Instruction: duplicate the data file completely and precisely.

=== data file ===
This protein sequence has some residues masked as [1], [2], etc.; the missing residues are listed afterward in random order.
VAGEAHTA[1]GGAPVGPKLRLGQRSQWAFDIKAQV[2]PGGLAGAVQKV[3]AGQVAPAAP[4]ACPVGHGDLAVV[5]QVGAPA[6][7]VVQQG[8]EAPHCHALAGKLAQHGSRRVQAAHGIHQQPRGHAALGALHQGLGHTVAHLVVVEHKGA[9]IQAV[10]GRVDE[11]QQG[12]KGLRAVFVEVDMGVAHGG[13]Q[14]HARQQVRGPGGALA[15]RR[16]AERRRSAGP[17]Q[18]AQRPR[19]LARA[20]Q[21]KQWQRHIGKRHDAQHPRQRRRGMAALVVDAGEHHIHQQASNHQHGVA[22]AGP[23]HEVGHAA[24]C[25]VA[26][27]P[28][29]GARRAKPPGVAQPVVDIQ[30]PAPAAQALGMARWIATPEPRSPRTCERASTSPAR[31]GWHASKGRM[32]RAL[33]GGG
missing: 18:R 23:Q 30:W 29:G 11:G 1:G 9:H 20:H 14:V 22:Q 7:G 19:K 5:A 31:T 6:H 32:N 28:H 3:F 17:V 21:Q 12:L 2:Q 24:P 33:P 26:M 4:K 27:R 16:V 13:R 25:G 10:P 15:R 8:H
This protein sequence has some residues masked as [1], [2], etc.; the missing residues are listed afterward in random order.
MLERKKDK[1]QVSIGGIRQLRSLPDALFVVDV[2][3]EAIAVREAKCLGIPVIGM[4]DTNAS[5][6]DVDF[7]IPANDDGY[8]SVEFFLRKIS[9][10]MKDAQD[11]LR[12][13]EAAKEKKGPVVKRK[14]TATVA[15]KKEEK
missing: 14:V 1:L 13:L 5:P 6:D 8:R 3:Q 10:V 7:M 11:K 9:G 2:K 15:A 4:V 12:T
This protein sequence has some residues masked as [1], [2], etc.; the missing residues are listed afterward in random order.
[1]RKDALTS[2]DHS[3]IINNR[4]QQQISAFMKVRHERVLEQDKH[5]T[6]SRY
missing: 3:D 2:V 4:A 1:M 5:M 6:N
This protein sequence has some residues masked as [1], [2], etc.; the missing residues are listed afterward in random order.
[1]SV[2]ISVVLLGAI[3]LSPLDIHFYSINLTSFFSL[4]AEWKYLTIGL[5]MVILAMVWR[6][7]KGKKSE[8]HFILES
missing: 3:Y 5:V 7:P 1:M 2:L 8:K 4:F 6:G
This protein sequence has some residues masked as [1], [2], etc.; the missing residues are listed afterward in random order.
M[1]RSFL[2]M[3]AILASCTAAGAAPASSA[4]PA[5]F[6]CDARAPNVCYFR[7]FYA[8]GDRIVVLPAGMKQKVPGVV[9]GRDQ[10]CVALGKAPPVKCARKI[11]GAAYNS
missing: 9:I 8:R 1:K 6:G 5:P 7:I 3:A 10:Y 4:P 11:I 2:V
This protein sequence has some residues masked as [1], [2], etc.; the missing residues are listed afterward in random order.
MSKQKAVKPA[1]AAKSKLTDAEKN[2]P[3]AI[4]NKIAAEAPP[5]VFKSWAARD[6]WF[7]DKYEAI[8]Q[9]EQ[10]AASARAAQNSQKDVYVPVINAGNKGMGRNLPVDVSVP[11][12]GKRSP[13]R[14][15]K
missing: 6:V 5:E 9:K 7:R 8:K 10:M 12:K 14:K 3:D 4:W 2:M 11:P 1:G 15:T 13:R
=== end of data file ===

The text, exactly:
This protein sequence has some residues masked as [1], [2], etc.; the missing residues are listed afterward in random order.
VAGEAHTA[1]GGAPVGPKLRLGQRSQWAFDIKAQV[2]PGGLAGAVQKV[3]AGQVAPAAP[4]ACPVGHGDLAVV[5]QVGAPA[6][7]VVQQG[8]EAPHCHALAGKLAQHGSRRVQAAHGIHQQPRGHAALGALHQGLGHTVAHLVVVEHKGA[9]IQAV[10]GRVDE[11]QQG[12]KGLRAVFVEVDMGVAHGG[13]Q[14]HARQQVRGPGGALA[15]RR[16]AERRRSAGP[17]Q[18]AQRPR[19]LARA[20]Q[21]KQWQRHIGKRHDAQHPRQRRRGMAALVVDAGEHHIHQQASNHQHGVA[22]AGP[23]HEVGHAA[24]C[25]VA[26][27]P[28][29]GARRAKPPGVAQPVVDIQ[30]PAPAAQALGMARWIATPEPRSPRTCERASTSPAR[31]GWHASKGRM[32]RAL[33]GGG
missing: 18:R 23:Q 30:W 29:G 11:G 1:G 9:H 20:H 14:V 22:Q 7:G 19:K 5:A 31:T 6:H 32:N 28:H 3:F 17:V 21:Q 12:L 2:Q 24:P 33:P 26:M 4:K 27:R 16:V 13:R 25:G 10:P 15:R 8:H
This protein sequence has some residues masked as [1], [2], etc.; the missing residues are listed afterward in random order.
MLERKKDK[1]QVSIGGIRQLRSLPDALFVVDV[2][3]EAIAVREAKCLGIPVIGM[4]DTNAS[5][6]DVDF[7]IPANDDGY[8]SVEFFLRKIS[9][10]MKDAQD[11]LR[12][13]EAAKEKKGPVVKRK[14]TATVA[15]KKEEK
missing: 14:V 1:L 13:L 5:P 6:D 8:R 3:Q 10:V 7:M 11:K 9:G 2:K 15:A 4:V 12:T
This protein sequence has some residues masked as [1], [2], etc.; the missing residues are listed afterward in random order.
[1]RKDALTS[2]DHS[3]IINNR[4]QQQISAFMKVRHERVLEQDKH[5]T[6]SRY
missing: 3:D 2:V 4:A 1:M 5:M 6:N
This protein sequence has some residues masked as [1], [2], etc.; the missing residues are listed afterward in random order.
[1]SV[2]ISVVLLGAI[3]LSPLDIHFYSINLTSFFSL[4]AEWKYLTIGL[5]MVILAMVWR[6][7]KGKKSE[8]HFILES
missing: 3:Y 5:V 7:P 1:M 2:L 8:K 4:F 6:G
This protein sequence has some residues masked as [1], [2], etc.; the missing residues are listed afterward in random order.
M[1]RSFL[2]M[3]AILASCTAAGAAPASSA[4]PA[5]F[6]CDARAPNVCYFR[7]FYA[8]GDRIVVLPAGMKQKVPGVV[9]GRDQ[10]CVALGKAPPVKCARKI[11]GAAYNS
missing: 9:I 8:R 1:K 6:G 5:P 7:I 3:A 10:Y 4:P 11:I 2:V
This protein sequence has some residues masked as [1], [2], etc.; the missing residues are listed afterward in random order.
MSKQKAVKPA[1]AAKSKLTDAEKN[2]P[3]AI[4]NKIAAEAPP[5]VFKSWAARD[6]WF[7]DKYEAI[8]Q[9]EQ[10]AASARAAQNSQKDVYVPVINAGNKGMGRNLPVDVSVP[11][12]GKRSP[13]R[14][15]K
missing: 6:V 5:E 9:K 7:R 8:K 10:M 12:K 14:K 3:D 4:W 2:M 11:P 1:G 15:T 13:R